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Amnesty Says North Caucasus Authorities Threaten Security As Much As Militants

Police officers at a checkpoint near the border of the province of Ingushetia where a suicide bomber blew himself up (file photo)
Police officers at a checkpoint near the border of the province of Ingushetia where a suicide bomber blew himself up (file photo)
Rights group Amnesty International has warned that the threat to security for many residents of Russia's North Caucasus region comes as much from law-enforcement agencies as it does from armed groups.

In a new report called "Circle Of Injustice," the international watchdog investigates alleged abuses by state agents in the region that include enforced disappearances and extrajudicial executions. It also examines the failure of authorities to properly investigate and prosecute such cases.

"You have individuals trapped between armed groups that represent a serious threat, that's true, but also a security force that is operating outside of and beyond all control by accountability mechanisms," says John Dalhuisen, director of Amnesty International's Europe and Central Asia program.

Lack Of Accountability

Dalhuisen says it is the complex and "opaque" structures of law-enforcement agencies in the North Caucasus that allows authorities to abuse human rights with impunity.

"What one sees across the North Caucasus is a range of different security services and law-enforcement agencies operating from federal level forces within the Ministry of Interior to local-level, republic-level forces within the Ministry of Interior. There is the FSB and there is a range of other special services that are operating," Dalhuisen says. "There is nominal cooperation between these forces by regional and federal-level counterterrorist committees that would ostensibly supervise and coordinate the activities of all these agencies. But it's clear that many of them don't cooperate very well with each other [and] don't disclose operations that they are engaged in to other agencies for competition reasons because often there is criminality involved."

The June 21 report (see summary here) describes how masked security agents in unmarked vehicles raid homes without wearing any insignia to identify their agency. When investigators or prosecutors try to determine responsibility for rights abuses, they are unable even to establish which agency was involved.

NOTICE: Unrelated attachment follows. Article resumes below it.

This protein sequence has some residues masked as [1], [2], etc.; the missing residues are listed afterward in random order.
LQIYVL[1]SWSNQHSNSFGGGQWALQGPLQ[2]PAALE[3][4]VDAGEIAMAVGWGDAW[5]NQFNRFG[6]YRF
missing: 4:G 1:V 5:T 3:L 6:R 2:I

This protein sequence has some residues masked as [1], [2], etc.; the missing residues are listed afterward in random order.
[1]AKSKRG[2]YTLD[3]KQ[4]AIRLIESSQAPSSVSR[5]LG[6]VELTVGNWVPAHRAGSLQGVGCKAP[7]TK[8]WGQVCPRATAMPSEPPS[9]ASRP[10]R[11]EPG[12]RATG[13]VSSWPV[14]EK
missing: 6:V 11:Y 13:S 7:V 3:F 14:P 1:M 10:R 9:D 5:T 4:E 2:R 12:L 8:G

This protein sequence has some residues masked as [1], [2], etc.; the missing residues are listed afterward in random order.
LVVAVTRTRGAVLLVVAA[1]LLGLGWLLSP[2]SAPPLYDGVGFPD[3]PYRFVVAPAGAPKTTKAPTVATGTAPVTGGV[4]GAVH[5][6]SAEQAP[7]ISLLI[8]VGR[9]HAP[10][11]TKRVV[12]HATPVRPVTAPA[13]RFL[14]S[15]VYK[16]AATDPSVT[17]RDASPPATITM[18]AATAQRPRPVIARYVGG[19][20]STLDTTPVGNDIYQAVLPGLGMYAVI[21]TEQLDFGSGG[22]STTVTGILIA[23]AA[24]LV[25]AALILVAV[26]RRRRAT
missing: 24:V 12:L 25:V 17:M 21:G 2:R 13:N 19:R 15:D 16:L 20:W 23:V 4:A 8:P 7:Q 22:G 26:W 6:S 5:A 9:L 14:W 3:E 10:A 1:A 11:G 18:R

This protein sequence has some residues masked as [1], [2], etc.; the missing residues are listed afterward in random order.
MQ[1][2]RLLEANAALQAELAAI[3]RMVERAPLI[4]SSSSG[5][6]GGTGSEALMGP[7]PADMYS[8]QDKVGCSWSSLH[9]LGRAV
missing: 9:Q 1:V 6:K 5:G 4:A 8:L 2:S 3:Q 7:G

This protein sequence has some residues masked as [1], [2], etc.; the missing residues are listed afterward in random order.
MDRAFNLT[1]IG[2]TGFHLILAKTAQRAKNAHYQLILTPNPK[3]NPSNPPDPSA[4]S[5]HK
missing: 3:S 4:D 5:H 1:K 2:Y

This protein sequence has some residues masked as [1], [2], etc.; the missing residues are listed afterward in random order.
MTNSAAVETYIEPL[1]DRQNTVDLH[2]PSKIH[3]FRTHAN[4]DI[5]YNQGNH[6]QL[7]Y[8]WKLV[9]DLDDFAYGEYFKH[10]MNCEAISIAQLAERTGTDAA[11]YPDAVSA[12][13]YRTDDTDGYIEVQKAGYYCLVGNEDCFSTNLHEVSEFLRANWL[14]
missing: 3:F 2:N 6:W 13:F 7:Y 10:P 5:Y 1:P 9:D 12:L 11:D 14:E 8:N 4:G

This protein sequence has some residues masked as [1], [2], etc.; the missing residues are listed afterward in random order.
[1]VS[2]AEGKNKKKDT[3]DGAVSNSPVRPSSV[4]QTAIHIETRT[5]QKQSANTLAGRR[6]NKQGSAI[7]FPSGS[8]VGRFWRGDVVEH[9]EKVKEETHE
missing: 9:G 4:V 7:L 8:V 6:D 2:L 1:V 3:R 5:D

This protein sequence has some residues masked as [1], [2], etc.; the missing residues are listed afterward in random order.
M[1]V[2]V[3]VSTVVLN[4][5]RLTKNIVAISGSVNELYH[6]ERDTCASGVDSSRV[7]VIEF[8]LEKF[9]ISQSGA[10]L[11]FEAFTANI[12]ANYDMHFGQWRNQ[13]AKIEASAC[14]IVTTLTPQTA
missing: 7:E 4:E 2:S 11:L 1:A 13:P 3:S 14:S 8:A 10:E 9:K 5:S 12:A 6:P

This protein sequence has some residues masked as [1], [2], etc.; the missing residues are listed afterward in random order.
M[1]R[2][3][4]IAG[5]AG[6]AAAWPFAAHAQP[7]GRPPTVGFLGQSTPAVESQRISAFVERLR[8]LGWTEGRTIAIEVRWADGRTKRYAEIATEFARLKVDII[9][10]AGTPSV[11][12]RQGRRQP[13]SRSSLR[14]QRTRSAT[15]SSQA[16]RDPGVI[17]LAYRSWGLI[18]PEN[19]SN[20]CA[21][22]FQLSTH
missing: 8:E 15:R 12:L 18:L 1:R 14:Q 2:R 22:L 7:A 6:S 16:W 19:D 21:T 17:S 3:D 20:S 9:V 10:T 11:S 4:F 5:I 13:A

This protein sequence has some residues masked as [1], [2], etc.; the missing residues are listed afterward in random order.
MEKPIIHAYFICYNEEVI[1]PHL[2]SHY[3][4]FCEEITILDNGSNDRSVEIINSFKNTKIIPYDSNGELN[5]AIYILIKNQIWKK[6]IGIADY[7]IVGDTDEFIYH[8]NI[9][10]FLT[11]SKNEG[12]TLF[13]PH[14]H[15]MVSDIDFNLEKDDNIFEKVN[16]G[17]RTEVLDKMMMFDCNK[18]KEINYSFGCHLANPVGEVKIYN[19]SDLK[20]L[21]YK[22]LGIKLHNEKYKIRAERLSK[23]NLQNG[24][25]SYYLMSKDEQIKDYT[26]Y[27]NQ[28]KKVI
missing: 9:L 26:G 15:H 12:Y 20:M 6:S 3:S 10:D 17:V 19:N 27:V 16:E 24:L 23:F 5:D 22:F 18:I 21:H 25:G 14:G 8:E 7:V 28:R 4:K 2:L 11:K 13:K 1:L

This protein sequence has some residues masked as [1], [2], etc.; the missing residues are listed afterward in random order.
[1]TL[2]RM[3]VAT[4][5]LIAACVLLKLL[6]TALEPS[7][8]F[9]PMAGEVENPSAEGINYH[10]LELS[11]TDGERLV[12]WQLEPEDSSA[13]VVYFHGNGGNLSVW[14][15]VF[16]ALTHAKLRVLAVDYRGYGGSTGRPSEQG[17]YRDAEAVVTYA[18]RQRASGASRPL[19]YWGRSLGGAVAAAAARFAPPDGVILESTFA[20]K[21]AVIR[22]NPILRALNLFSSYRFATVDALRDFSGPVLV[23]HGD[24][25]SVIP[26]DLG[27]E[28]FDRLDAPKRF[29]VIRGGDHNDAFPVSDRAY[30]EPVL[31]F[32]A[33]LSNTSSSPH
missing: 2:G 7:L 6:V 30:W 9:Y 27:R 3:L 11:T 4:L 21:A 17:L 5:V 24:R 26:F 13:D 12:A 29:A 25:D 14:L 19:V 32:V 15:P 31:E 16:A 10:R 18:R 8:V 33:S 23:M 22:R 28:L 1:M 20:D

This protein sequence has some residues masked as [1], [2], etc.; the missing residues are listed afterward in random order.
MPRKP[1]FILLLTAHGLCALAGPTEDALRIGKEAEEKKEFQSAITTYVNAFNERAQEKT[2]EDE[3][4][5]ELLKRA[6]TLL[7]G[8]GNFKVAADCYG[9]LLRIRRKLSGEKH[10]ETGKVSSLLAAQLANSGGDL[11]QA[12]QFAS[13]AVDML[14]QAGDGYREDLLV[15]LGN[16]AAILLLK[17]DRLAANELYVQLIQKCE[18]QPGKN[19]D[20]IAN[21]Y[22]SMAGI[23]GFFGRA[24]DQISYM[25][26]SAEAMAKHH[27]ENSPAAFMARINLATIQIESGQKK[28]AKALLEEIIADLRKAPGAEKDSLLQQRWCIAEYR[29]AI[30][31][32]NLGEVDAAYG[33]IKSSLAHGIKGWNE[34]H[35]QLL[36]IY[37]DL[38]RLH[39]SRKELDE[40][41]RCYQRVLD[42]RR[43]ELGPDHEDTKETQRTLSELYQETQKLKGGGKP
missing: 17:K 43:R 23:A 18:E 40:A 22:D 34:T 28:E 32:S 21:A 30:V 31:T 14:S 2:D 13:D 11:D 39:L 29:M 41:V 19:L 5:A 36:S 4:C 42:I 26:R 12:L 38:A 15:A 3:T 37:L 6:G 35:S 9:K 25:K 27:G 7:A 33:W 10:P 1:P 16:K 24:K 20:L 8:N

"This is clearly a very convenient system for perpetuating impunity because it is very difficult for prosecutor or an investigator to make any further progress in an investigation in a great many cases," Dalhuisen says. "So this is a situation of institutional, organizational chaos that might have evolved unintentionally but is clearly being perpetuated by design. It is a system that allows for, indeed very much encourages, human rights violations by ensuring effective impunity for those who engage in them."

Ingushetia As A Microcosm

Amnesty's "Circle Of Injustice" report focuses on the situation in Ingushetia as a reflection of the entire North Caucasus region.

"Essentially we focused on Ingushetia. It's not the republic with the worst problems. In some respects, it has improved a little in recent years. But the problems there are very much typical of the problems in the wider region," Dalhuisen says. "It has enabled us to identify some of the structural concerns -- structural issues -- that are feeding human rights abuses and perpetuating impunity. Elsewhere, Daghestan is perhaps a worsening situation in the last few years. It remains a very unstable, deeply fractured society with many different groups and interests and very high levels of corruption, often with widespread human rights violations. Other republics, again, it is a very similar scenario."

Amnesty concludes there can be "no peace or lasting stability" in the North Caucasus until there is political will in Russia for bringing to justice those officials who violate human rights.

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